FIFA disciplinary chairman Claudio Sulser says Russia will be punished if their supporters show any form of racist behaviour at the 2018 World Cup in the country.
Sulser's comments come just a fortnight after CSKA Moscow were forced to play Manchester City in the Champions League behind close doors following past violent and racist behaviour from their fans, although 350 Russian supporters were able to gain entry to the ground on the evening.
"It's a situation we have to deal with," Sulser said about the dangers of racism manifesting itself at the 2018 World Cup.
"It's very critical and not easy to decide over but we have to see what is the responsibility of the association.
"We cannot sanction the association if they are doing something which is fair or ethical from their point of view, but you can not forget about the situation.
"You have the society, then you have the people who come into a stadium and people do not change because they are in a stadium.
"It's a problem of the society and it's correct to sanction an association for these attitudes."
FIFA's anti-discriminatory chief Jeffrey Webb said at the 2014 World Cup in Brazil there was a lack of staff deployed to tackle racist and homophobic issues and there was a "disconnect" between the governing body's stated aim of stamping out discrimination at games and its failure to use trained staff to investigate and report on cases.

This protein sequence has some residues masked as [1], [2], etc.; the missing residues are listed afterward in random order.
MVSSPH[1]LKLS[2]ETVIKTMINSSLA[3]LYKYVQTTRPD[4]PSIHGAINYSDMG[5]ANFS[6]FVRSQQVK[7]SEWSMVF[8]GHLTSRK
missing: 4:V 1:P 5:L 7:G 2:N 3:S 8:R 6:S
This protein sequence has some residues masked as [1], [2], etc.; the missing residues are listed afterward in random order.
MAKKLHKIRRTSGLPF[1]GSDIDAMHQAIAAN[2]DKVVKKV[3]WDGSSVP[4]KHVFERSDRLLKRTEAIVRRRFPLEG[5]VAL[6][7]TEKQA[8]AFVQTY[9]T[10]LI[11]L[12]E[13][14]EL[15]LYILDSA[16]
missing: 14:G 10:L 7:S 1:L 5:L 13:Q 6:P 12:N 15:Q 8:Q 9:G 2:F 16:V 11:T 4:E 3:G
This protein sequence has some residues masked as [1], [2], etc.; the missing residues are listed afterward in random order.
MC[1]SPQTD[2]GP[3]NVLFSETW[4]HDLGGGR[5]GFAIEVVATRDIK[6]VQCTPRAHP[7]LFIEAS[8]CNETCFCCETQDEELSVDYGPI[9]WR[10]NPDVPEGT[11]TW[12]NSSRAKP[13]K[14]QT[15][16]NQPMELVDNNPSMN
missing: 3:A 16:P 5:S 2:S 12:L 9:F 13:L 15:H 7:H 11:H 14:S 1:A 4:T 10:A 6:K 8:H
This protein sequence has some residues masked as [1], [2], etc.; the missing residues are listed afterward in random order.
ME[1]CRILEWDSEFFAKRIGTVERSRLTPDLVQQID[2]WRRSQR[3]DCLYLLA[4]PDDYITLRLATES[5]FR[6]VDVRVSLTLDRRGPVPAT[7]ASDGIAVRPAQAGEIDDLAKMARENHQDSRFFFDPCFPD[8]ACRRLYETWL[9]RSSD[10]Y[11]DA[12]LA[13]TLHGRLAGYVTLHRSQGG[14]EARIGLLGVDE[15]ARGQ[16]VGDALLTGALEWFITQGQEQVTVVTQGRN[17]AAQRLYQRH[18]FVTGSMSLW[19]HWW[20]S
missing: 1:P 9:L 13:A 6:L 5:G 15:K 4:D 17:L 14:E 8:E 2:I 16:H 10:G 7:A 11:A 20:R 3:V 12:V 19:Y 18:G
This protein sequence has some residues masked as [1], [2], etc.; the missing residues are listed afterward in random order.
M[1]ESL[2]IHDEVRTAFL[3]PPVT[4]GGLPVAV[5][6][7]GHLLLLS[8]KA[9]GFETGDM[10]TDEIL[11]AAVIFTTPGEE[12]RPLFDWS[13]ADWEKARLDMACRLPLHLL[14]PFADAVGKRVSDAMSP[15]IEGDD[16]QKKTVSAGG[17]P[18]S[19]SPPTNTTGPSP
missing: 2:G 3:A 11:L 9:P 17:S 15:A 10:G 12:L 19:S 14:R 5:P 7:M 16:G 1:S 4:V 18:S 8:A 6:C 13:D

No action was taken against German fans who blacked up their faces at the match against Ghana or Croatian fans who displayed neo-Nazi flags and insignia.
FIFA's disciplinary committee did investigate the case where Mexican fans chanted the word "puto" - taken to be a homophobic term in Spanish - at opposition goalkeepers during games but ruled there would be no punishment for the Mexican Football Association.
"If you want to sanction for this word you have to change the provision," Sulser said at the DohaGOALS forum 2014 in Qatar.
"You have to change it to not only discriminatory but appropriate in this case.
"The Commission analysed it and said it was not discriminatory. Some say the word is discriminatory, some not.
"This is the problem because it is not like mathematics where the answer is known."
Sulser said he agreed with the decision of the Court of Arbitration for Sport to remove Luis Suarez's training ban after biting Italy defender Giorgio Chiellini during the World Cup.
The Uruguay striker was banned from playing for four months and handed a nine-month international suspension but CAS overturned the original decision taken by FIFA in Brazil to issue a training ban.
"It was a good decision (by CAS) because we had to decide very quick," Sulser said.
"Suarez denied he had bitten the player but the image was so clear that we could not take another decision.
"When you make a decision in two or three days you see the attitude and then you decide.
"Then after that they say 'no, we apologise for what happened' and this changes things.
"So it's correct that the player can train, it's not a problem."